Autumn is fire season in our local Spanish valley. I believe the folks with land and plant trimmings apply for permission to have a conflagration and get rid of their rubbish. Presumably this is so the bomberos [fire fighters] are aware and don’t rush out unnecessarily. Presumably they also keep a watchful eye just in case it gets out of control and does become necessary.
In the early morning the smoke paints some interesting pictures. It tends to rise to a particular level and then spread cloaking part of the valley, depending upon the direction the breeze is blowing. Assuming we haven’t been up an hour before sunrise, from our slightly elevated position, we get quite a good view of it.
After the fires had died down and the smoke had cleared, the day was warm, though with less sun than yesterday. We went back to the Jalón river in search of an elusive Demoiselle that had flitted past us in a teasing manner yesterday but, alas, it remained elusive. I’m still of the opinion that it would have been a Copper Demoiselle (Calopteryx haemorrhoidalis). We have logged Copper Dems at the Fonts de L’Algar so we know they are in the area and the book (Dijkstra/Lewington) distribution map favours that species, too. However, our proof is missing so it remains just a likely suspect.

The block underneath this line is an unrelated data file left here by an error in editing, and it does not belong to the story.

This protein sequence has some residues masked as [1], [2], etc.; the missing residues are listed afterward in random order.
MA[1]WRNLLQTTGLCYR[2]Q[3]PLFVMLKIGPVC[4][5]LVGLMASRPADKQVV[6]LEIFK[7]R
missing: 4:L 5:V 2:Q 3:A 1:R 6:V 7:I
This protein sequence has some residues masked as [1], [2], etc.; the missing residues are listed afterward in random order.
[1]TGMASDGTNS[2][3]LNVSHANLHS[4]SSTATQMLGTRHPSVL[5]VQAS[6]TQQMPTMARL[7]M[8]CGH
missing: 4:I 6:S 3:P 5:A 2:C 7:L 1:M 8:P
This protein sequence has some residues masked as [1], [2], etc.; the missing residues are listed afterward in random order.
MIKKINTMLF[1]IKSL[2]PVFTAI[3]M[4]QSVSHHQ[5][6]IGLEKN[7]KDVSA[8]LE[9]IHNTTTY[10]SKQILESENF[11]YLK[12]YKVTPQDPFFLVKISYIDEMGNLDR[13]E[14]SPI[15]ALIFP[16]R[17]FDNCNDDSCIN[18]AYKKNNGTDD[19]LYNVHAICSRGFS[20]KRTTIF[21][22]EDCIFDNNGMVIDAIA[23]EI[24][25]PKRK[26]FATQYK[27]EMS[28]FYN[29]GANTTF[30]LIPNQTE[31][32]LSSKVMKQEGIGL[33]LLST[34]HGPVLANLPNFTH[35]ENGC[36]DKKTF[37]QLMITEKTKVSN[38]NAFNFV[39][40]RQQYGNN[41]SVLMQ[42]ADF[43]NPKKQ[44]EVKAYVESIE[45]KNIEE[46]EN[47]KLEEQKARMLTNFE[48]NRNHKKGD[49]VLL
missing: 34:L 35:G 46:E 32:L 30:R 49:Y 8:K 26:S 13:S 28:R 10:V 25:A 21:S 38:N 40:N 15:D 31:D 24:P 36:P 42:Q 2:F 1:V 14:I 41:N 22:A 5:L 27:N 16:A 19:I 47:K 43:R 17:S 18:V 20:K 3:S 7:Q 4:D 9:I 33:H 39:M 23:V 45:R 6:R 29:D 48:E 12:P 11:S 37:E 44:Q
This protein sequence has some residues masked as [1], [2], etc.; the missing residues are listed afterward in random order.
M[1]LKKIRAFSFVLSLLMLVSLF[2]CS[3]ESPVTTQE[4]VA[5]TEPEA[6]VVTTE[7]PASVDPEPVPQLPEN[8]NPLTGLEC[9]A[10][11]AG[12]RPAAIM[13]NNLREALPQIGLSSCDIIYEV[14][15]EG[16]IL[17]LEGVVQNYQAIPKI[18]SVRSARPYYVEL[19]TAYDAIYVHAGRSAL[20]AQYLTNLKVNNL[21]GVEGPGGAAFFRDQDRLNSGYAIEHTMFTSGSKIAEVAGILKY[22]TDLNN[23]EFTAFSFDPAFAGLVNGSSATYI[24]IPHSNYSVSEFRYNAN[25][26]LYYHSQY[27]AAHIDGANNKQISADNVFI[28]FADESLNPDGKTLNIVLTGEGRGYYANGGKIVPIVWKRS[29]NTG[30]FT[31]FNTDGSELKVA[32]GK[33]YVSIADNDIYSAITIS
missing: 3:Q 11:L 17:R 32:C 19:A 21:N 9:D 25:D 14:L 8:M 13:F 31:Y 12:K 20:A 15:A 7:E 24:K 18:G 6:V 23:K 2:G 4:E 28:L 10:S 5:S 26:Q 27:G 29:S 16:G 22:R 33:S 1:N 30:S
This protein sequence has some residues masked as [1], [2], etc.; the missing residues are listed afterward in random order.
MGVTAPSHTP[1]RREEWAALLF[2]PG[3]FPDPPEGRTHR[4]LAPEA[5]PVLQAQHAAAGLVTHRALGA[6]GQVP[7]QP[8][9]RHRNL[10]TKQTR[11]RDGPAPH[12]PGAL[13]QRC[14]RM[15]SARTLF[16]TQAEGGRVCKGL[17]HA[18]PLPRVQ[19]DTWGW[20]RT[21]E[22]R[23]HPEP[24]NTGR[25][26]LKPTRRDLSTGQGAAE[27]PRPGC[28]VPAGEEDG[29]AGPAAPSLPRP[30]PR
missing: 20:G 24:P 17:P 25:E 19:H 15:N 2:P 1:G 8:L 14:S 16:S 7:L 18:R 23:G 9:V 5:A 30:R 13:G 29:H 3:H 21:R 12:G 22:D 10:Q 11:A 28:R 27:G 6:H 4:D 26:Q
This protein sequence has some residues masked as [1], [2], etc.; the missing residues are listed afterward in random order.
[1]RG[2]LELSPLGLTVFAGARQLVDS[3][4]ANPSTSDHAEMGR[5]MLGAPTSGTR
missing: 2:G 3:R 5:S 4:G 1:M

I did, however, manage to confirm that the river had a Migrant Hawker (Aeshna mixta) cruising about, though not with a publishable photograph. That puts my species list on the river up to 13, which is respectable, I’d say.